The idea of the library is constantly evolving. In ancient times royalty held libraries and librarians in the highest regard. Kings and generals sought wisdom from the keepers of knowledge. Nowadays, libraries are free for all who wish to enter, but what can we offer besides a stiff finger pointed toward the fiction section? We try to make our spaces comfortable by adding overly stuffed cushions to chairs, but there is so much more we can do to make our cherished homes-away-from-home safe, especially for those who have nowhere else to go.
Bullying is of no surprise to most of us any longer, as the topic has been featured in the media regularly.. In these days when youth are bullied so harshly for any perceived differences, there are steps we must take to ensure that no harm will come to them inside the sanctuary that is the public library. This is especially important with LGBT youth, who are often targeted by both adults and other youth.
We are not therapists, counselors, or social workers, but many librarians find themselves becoming well acquainted with their frequent patrons. If you see a patron, especially a young one, who is being taunted or abused for any reason, you can offer them a place in the library. There should always be someone present with the power to remove any abusive patrons. Even the smallest gestures toward those being abused can make the biggest difference. If you’re unsure what to do, groups like GLSEN (Gay, Lesbian, and Straight Education Network) offer packets on ways to ensure that your library is a safe space, complete with stickers and pamphlets.
Growing up I was luckily never taunted or teased, but the library gave me a special place to go where I could find books about “people like me.” There I was assured that I was not a freak. I could read Annie On My Mind or Rubyfruit Jungle without so much as a blink of the eye from anyone around. It was wonderful to have somewhere to go where I could see familiar faces that wouldn’t judge me and even see people like myself. In a society where we can be ostracized from our own families or abused by strangers simply for who we love, it is important to create and maintain a haven to which people of all kinds may flock.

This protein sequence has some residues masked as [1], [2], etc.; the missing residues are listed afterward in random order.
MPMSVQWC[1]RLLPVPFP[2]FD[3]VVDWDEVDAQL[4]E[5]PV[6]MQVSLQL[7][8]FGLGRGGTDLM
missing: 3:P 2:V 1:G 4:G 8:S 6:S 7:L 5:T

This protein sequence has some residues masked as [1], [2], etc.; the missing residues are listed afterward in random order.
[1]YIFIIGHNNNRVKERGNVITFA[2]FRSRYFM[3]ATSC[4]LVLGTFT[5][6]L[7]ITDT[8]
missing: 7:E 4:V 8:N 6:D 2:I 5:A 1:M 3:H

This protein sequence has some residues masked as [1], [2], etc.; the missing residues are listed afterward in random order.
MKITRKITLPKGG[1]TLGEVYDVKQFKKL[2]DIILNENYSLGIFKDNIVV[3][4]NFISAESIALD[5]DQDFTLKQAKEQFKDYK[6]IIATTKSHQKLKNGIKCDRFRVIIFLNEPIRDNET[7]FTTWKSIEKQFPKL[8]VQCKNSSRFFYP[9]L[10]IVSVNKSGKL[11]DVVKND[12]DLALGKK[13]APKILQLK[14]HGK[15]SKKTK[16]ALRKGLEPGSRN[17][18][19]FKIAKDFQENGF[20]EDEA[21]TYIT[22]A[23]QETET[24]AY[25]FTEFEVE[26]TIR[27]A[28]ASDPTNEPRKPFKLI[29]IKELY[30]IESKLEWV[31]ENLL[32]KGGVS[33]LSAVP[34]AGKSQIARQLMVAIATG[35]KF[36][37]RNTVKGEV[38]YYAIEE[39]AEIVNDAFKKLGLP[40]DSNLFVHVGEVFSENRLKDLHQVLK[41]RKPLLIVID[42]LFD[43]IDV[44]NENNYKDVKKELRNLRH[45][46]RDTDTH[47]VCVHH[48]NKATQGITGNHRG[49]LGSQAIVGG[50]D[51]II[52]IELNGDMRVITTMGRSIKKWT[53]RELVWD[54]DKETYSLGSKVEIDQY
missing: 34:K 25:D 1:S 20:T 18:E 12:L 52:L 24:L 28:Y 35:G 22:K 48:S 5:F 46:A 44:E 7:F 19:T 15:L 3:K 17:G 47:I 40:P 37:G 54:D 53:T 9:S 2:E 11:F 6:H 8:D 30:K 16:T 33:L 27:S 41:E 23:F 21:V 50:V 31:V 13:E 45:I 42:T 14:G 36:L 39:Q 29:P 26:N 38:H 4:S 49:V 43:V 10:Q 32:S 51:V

Now that I work in a library and carry some power, I feel it is my duty to offer the same safety that was offered to me many years ago. I wear a rainbow Mickey Mouse pin on my work lanyard so as to subtly inform people, “I’m like you,” and so far it’s worked. I smile at kids when they come in and make sure to speak up when I hear people using hateful epithets. No one, especially children, deserves to be attacked with malicious words. Sticks and stones may break bones, but no matter what anyone says, names can still be hurtful. With a little bit of effort, we can make sure that no harm ever befalls a child inside the walls of a library.
Tags: lgbt youth